Behind my desk is the most beautiful view of the city. I’m lucky to have a prime spot in the office with such natural light! However, I wouldn’t consider myself a desk person. At home, I’m always working from my couch even though my desk is next to me and it’s when I’m most productive. It didn’t take me long to find a comfy couch in the office that I could consider my spot. So I found out my exact location of my desk where the prime view and sunlight are six floors down. This time, I get to face out to the view instead of having my back to it.
Minimize social distractions
This may sound contradictory as I encouraged catch ups above, but the difference between the two is that the first is scheduled. I love spending time with my team and could chat with them forever. I allow myself a little time for that, but at the end of the day, there is work to be done. Being in an open office environment means that people can come up to your desk at any time and frequently. This is the fastest way to answer questions or resolve issues, but not always effective for my time. If I’m in the middle of something, I will let my colleague know that now is not a good time, but follow up with a) when I can get back to them or b) if I can follow up with them at their desk after I finish my task.
Too often, saying “no” is frowned upon in a work space. In my opinion, I think it’s necessary! It doesn’t mean that you won’t do it or you won’t get back to someone. You’re just being honest about your time and what you need.
Another way to signal to colleagues that you are deep into your work is setting your Slack icon to “do not disturb” or having your headphones on.
Block your calendar
I live and breathe by my calendar. It’s so much a part of my life that I even put everything that’s going on in my personal life into my work calendar so that it lives in one place. Lately, I’ve been working on a couple of projects for work for which I need a dedicated period of time. While I control my own calendar, there’s a part of it that allows my colleagues to schedule things whenever they see an open block. For project work or focus time, I will mark that off on my calendar so that I can get sometimes an hour or two hours to work on one thing consistently. This also works for even smaller tasks that I know I won’t forget if I just write it down!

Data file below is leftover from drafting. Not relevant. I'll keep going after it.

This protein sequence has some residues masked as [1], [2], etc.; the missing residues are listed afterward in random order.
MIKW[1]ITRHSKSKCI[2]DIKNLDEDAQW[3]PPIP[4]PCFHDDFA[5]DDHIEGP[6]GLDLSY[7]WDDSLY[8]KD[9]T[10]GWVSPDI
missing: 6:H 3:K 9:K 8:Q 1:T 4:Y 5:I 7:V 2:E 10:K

Opt out of meetings
Some days it can feel like I’m in meetings all day long. Very rarely do I find that it was necessary for me to attend all of these. Naturally, I do an audit of my calendar the night before, but this is something that I could work on. There is such a thing that people have called “meeting FOMO,” but in reality every person invited should play a key role to each meeting. If you feel your presence isn’t necessary, you should speak up and let the organizer know. Your time is so valuable and you can’t be productive if you are in meetings all day. Along these lines, every time you set a meeting, ask yourself if it can be resolved with an email or a quick ping instead.
Track your time
This may seem like a tedious task, but you’ll be better off for doing it. A few times a month, I feel so busy that I completely lose track of my day. Everything that I was supposed to do doesn’t get done and instead I accomplish many little things that aren’t prioritized. This happened a couple of times with a former manager that even she was unclear where my time was going or how long certain tasks took. For a week, I had a spreadsheet with every day and every hour that I worked detailing what I did for each hour. The biggest finding from this was actually seeing how long tasks took and if they could be shortened and how many distractions came up from external factors.
How productive you are at work isn’t a “one size fits all.” I’ve learned a lot about what helps me best over the last few years, but it took a lot of trial and error on my part to get here. Hopefully these tips can be helpful for you, but over time you’ll also find your own way.